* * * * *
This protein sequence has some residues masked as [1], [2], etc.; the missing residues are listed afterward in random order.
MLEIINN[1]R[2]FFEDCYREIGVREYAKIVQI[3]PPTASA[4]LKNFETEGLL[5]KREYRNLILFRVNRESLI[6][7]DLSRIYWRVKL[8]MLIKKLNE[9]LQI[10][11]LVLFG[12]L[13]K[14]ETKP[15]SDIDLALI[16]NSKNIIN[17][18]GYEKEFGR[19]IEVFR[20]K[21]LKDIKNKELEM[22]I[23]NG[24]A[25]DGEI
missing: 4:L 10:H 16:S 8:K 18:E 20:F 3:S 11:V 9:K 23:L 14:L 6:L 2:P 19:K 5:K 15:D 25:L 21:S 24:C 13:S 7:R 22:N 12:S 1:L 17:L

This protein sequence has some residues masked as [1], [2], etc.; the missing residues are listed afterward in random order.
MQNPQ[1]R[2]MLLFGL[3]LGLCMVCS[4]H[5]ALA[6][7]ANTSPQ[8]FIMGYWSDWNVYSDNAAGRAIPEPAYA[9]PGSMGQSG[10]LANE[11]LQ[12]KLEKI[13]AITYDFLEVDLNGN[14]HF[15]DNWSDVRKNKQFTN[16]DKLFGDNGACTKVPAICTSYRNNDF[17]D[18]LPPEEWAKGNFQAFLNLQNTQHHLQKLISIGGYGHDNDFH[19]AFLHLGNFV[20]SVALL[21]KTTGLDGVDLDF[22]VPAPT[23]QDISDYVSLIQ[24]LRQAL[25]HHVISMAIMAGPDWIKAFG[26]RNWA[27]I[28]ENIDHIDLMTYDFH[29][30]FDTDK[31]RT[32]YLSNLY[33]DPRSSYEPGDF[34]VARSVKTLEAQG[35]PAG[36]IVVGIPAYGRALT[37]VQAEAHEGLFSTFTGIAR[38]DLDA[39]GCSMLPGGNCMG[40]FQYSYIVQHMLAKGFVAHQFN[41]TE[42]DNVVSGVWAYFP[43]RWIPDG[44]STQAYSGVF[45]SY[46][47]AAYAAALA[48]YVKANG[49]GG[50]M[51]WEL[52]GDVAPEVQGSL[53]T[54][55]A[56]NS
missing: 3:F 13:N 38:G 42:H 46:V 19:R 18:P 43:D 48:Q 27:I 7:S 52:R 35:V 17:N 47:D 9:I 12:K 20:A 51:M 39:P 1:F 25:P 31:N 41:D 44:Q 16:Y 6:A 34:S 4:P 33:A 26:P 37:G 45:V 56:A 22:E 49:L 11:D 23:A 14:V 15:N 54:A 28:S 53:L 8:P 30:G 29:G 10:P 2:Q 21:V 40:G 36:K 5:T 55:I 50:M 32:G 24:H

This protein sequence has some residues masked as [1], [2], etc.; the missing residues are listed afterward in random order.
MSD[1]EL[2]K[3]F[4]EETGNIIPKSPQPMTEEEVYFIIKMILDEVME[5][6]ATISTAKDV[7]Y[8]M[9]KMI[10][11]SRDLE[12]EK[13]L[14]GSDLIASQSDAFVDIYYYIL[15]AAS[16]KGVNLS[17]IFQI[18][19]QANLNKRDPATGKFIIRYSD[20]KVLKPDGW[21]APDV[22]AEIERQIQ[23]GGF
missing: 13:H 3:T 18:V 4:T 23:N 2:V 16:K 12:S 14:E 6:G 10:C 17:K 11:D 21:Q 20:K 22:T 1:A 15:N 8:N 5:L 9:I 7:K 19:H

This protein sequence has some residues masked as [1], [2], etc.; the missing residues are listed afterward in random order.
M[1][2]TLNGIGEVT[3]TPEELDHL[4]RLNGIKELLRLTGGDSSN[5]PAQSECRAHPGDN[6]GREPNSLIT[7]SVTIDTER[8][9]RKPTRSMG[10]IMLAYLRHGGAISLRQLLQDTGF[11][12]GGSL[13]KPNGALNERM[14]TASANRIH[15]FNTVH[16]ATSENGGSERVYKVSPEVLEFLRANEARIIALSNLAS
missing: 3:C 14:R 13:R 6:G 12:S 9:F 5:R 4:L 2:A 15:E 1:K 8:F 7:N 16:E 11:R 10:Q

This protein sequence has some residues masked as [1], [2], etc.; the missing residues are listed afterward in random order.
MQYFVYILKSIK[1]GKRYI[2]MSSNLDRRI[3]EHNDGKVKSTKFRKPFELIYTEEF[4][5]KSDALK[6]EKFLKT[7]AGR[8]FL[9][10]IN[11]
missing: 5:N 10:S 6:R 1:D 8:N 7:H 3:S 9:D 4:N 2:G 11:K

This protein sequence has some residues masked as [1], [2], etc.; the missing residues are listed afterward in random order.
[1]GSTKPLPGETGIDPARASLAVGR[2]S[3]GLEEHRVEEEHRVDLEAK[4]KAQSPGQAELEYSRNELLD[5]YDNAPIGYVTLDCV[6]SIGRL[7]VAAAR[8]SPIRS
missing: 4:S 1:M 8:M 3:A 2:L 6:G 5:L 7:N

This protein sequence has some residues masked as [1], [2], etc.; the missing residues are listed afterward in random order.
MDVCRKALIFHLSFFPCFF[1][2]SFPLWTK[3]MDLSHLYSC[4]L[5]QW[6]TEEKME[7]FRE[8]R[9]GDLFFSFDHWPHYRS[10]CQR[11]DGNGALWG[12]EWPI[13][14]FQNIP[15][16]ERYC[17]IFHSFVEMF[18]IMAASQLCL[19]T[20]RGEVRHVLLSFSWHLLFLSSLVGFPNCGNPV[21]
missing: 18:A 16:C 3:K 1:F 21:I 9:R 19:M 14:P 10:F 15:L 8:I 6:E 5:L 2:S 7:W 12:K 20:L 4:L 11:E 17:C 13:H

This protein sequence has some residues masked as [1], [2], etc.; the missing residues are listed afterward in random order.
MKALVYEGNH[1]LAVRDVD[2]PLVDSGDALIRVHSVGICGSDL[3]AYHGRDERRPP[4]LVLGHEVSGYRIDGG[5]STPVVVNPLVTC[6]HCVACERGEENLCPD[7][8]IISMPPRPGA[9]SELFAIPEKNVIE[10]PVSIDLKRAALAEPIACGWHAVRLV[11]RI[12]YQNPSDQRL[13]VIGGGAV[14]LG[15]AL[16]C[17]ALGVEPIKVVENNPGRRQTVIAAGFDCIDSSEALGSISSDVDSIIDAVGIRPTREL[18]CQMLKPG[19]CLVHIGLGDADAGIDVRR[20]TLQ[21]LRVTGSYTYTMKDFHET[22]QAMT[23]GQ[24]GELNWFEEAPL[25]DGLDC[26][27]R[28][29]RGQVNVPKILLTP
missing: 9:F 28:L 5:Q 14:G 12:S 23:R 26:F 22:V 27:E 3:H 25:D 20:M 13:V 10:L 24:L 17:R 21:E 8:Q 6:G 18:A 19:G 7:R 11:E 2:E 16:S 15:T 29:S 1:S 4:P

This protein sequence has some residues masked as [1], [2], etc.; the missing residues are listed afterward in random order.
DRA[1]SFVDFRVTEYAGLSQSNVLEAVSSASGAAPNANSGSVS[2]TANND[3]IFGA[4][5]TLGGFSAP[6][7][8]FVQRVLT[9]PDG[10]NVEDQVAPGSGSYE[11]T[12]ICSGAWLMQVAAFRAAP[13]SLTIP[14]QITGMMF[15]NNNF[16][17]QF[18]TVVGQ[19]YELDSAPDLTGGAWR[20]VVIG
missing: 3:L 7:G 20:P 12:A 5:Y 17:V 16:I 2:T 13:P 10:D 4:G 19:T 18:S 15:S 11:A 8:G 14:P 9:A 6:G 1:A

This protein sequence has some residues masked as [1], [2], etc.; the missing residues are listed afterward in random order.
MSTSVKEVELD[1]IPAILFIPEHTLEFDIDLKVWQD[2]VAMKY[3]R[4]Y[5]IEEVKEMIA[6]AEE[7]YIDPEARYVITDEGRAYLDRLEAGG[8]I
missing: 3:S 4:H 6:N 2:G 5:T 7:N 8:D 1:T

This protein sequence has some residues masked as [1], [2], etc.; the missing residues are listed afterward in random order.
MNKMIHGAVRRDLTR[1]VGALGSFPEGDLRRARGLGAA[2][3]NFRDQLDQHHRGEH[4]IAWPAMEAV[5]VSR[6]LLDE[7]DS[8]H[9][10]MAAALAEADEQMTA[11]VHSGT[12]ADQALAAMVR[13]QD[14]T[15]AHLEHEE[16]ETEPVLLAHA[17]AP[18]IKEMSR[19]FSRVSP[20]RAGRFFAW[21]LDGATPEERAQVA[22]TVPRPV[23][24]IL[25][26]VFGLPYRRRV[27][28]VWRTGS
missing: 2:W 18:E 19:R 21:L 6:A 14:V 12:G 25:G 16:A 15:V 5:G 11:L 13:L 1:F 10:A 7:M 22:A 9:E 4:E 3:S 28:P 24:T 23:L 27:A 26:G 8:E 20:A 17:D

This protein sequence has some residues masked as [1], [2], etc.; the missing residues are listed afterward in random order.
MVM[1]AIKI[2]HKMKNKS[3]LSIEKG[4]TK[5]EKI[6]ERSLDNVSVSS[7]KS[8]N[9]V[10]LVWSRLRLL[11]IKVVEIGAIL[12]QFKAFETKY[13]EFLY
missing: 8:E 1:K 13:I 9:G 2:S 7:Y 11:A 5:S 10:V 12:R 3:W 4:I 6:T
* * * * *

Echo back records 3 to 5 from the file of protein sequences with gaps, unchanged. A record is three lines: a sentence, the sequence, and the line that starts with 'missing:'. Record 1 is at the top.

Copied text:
This protein sequence has some residues masked as [1], [2], etc.; the missing residues are listed afterward in random order.
MSD[1]EL[2]K[3]F[4]EETGNIIPKSPQPMTEEEVYFIIKMILDEVME[5][6]ATISTAKDV[7]Y[8]M[9]KMI[10][11]SRDLE[12]EK[13]L[14]GSDLIASQSDAFVDIYYYIL[15]AAS[16]KGVNLS[17]IFQI[18][19]QANLNKRDPATGKFIIRYSD[20]KVLKPDGW[21]APDV[22]AEIERQIQ[23]GGF
missing: 13:H 3:T 18:V 4:T 23:N 2:V 16:K 12:S 14:E 6:G 10:C 17:K 11:D 21:Q 20:K 22:T 1:A 15:N 8:N 5:L 9:I 7:K 19:H

This protein sequence has some residues masked as [1], [2], etc.; the missing residues are listed afterward in random order.
M[1][2]TLNGIGEVT[3]TPEELDHL[4]RLNGIKELLRLTGGDSSN[5]PAQSECRAHPGDN[6]GREPNSLIT[7]SVTIDTER[8][9]RKPTRSMG[10]IMLAYLRHGGAISLRQLLQDTGF[11][12]GGSL[13]KPNGALNERM[14]TASANRIH[15]FNTVH[16]ATSENGGSERVYKVSPEVLEFLRANEARIIALSNLAS
missing: 3:C 14:R 13:R 6:G 12:S 9:F 5:R 4:L 2:A 15:E 1:K 8:F 7:N 16:E 11:R 10:Q

This protein sequence has some residues masked as [1], [2], etc.; the missing residues are listed afterward in random order.
MQYFVYILKSIK[1]GKRYI[2]MSSNLDRRI[3]EHNDGKVKSTKFRKPFELIYTEEF[4][5]KSDALK[6]EKFLKT[7]AGR[8]FL[9][10]IN[11]
missing: 5:N 10:S 6:R 1:D 8:N 7:H 3:S 9:D 4:N 2:G 11:K